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Life-time risk of mortality due to different levels of alcohol consumption in seven European countries: implications for low-risk drinking guidelines
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Number of Authors: 7
2017 (English)In: Addiction, ISSN 0965-2140, E-ISSN 1360-0443, Vol. 112, no 9, 1535-1544 p.Article in journal (Refereed) Published
Abstract [en]

Background and Aims

Low-risk alcohol drinking guidelines require a scientific basis that extends beyond individual or group judgements of risk. Life-time mortality risks, judged against established thresholds for acceptable risk, may provide such a basis for guidelines. Therefore, the aim of this study was to estimate alcohol mortality risks for seven European countries based on different average daily alcohol consumption amounts.

Methods

The maximum acceptable voluntary premature mortality risk was determined to be one in 1000, with sensitivity analyses of one in 100. Life-time mortality risks for different alcohol consumption levels were estimated by combining disease-specific relative risk and mortality data for seven European countries with different drinking patterns (Estonia, Finland, Germany, Hungary, Ireland, Italy and Poland). Alcohol consumption data were obtained from the Global Information System on Alcohol and Health, relative risk data from meta-analyses and mortality information from the World Health Organization.

Results

The variation in the life-time mortality risk at drinking levels relevant for setting guidelines was less than that observed at high drinking levels. In Europe, the percentage of adults consuming above a risk threshold of one in 1000 ranged from 20.6 to 32.9% for women and from 35.4 to 54.0% for men. Life-time risk of premature mortality under current guideline maximums ranged from 2.5 to 44.8 deaths per 1000 women in Finland and Estonia, respectively, and from 2.9 to 35.8 deaths per 1000 men in Finland and Estonia, respectively. If based upon an acceptable risk of one in 1000, guideline maximums for Europe should be 8–10 g/day for women and 15–20 g/day for men.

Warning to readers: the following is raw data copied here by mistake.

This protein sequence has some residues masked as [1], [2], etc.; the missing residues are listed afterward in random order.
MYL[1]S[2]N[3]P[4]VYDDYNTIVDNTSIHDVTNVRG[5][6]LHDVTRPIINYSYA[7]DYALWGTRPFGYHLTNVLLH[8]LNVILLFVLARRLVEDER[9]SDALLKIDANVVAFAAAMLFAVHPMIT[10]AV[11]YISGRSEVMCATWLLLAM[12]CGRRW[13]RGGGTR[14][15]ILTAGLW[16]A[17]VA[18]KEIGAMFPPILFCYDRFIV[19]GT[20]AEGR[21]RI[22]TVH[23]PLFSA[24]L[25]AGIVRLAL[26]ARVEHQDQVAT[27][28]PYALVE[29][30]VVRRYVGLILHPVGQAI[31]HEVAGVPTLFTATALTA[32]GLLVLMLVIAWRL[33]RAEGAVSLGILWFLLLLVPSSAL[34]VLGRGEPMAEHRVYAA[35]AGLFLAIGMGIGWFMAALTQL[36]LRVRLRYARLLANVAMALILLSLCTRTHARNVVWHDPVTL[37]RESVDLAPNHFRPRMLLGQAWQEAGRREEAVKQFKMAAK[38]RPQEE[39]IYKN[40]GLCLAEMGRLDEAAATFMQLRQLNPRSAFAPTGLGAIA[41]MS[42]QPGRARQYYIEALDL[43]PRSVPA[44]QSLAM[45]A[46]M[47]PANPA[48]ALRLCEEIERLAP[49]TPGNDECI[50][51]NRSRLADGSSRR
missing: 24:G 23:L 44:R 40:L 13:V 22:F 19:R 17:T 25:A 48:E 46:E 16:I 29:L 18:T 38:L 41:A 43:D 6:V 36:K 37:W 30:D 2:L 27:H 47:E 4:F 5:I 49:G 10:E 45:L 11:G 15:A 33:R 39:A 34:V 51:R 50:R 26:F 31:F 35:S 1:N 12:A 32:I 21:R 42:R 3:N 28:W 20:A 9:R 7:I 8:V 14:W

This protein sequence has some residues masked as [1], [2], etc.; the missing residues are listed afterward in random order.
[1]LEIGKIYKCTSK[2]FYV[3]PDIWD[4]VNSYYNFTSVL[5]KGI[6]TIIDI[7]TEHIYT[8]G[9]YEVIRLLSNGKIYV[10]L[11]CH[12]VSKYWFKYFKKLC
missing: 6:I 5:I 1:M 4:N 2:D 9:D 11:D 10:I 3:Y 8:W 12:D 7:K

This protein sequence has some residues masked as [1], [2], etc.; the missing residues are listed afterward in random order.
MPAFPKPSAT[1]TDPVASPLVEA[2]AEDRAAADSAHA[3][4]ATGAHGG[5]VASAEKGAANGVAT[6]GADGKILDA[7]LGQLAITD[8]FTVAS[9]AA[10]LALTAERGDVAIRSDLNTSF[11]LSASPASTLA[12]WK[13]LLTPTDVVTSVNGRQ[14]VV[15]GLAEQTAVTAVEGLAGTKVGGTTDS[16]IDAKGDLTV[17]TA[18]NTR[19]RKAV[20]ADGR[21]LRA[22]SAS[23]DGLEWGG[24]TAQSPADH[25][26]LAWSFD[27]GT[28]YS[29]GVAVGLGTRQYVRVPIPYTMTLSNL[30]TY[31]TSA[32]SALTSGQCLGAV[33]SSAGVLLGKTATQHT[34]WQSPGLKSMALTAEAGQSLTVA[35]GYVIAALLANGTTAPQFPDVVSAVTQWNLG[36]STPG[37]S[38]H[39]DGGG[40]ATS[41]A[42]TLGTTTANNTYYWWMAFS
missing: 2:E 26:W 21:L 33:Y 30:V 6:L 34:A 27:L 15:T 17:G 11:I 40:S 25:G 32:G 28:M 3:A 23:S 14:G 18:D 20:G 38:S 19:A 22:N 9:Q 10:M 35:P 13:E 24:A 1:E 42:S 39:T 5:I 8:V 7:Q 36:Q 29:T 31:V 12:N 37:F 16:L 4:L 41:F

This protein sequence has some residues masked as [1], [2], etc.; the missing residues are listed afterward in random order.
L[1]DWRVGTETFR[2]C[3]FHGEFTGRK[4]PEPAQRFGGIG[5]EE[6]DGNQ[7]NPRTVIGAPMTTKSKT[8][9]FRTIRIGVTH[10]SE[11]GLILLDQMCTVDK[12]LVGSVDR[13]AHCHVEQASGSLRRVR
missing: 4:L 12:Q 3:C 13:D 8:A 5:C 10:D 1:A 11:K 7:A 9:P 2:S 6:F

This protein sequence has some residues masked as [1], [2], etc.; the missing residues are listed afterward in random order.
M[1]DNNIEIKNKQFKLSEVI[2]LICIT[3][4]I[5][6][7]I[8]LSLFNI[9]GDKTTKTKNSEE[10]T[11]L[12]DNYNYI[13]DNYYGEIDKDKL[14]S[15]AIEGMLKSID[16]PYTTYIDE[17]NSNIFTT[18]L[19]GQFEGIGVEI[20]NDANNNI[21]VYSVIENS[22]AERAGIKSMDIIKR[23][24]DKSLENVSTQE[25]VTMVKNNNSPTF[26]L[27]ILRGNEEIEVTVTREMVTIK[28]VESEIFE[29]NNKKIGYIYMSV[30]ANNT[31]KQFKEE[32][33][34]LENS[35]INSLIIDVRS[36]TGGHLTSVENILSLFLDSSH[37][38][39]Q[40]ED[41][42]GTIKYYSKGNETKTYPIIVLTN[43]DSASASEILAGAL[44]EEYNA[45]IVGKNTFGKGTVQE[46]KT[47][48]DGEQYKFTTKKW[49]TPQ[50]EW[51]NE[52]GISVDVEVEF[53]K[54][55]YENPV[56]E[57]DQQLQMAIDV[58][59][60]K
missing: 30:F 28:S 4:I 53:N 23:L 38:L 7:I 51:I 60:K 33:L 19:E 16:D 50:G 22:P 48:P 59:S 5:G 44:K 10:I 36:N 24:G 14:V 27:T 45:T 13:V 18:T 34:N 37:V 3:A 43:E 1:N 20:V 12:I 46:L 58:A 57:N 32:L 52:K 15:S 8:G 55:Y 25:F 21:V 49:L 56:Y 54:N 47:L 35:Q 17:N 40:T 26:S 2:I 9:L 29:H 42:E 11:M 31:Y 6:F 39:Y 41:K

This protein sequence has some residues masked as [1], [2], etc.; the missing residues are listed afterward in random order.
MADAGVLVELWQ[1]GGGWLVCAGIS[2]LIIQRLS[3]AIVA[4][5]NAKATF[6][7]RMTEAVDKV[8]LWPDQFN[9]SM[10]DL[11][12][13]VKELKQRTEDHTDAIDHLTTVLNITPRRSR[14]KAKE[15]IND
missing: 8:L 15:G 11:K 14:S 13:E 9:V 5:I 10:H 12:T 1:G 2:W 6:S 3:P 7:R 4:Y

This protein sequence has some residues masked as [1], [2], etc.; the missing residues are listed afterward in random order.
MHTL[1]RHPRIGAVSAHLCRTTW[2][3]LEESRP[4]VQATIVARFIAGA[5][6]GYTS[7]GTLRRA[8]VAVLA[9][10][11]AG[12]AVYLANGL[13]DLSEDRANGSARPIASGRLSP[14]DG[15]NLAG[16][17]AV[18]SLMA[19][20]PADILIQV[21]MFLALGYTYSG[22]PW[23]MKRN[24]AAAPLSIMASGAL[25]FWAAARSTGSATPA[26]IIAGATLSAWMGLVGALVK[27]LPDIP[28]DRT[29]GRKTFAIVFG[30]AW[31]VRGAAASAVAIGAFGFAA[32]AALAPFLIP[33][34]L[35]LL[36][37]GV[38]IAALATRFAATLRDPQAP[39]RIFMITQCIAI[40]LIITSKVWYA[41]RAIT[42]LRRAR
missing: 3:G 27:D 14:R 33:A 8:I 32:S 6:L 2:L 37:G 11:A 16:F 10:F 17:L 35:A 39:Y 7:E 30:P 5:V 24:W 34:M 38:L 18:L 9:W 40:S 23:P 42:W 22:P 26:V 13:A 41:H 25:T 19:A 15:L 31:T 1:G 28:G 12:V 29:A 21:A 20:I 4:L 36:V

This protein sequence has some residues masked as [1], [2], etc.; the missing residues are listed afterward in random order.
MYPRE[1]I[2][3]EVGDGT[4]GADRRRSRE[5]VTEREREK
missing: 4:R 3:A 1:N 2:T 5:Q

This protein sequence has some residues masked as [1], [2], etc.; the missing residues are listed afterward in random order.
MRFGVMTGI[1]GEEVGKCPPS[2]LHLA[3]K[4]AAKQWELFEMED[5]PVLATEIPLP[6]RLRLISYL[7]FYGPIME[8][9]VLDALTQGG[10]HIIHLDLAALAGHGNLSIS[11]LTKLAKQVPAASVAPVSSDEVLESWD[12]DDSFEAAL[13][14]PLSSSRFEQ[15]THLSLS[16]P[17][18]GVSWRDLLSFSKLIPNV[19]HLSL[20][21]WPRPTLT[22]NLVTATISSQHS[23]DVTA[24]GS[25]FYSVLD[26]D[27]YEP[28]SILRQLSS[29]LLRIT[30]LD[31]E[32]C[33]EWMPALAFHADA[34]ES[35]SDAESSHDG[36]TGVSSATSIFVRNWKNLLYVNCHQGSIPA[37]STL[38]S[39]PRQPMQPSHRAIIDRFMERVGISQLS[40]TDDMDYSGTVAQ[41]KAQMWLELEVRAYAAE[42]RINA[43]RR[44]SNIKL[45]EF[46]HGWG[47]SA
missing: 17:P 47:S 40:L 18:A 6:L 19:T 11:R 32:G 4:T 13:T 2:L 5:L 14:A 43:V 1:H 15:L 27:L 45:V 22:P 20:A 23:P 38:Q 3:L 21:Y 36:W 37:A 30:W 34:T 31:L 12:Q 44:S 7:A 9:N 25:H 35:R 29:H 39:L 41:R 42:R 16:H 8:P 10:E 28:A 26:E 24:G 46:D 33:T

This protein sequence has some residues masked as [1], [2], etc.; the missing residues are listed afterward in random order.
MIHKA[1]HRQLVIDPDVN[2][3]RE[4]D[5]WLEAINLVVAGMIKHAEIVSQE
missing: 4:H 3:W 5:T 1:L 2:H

Conclusions

If low-risk alcohol guidelines were based on an acceptable risk of one in 1000 premature deaths, then maximums for Europe should be 8–10 g/day for women and 15–20 g/day for men, and some of the current European guidelines would require downward revision.

Place, publisher, year, edition, pages
2017. Vol. 112, no 9, 1535-1544 p.
Keyword [en]
Alcohol, chronic disease, guideline, infection, injuries, mortality, wounds
National Category
Sociology Substance Abuse
Identifiers
URN: urn:nbn:se:su:diva-145832DOI: 10.1111/add.13827ISI: 000406975400004OAI: oai:DiVA.org:su-145832DiVA: diva2:1136393
Available from: 2017-08-28 Created: 2017-08-28 Last updated: 2017-08-28Bibliographically approved

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CiteExportLink to record
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Citation style
  • apa
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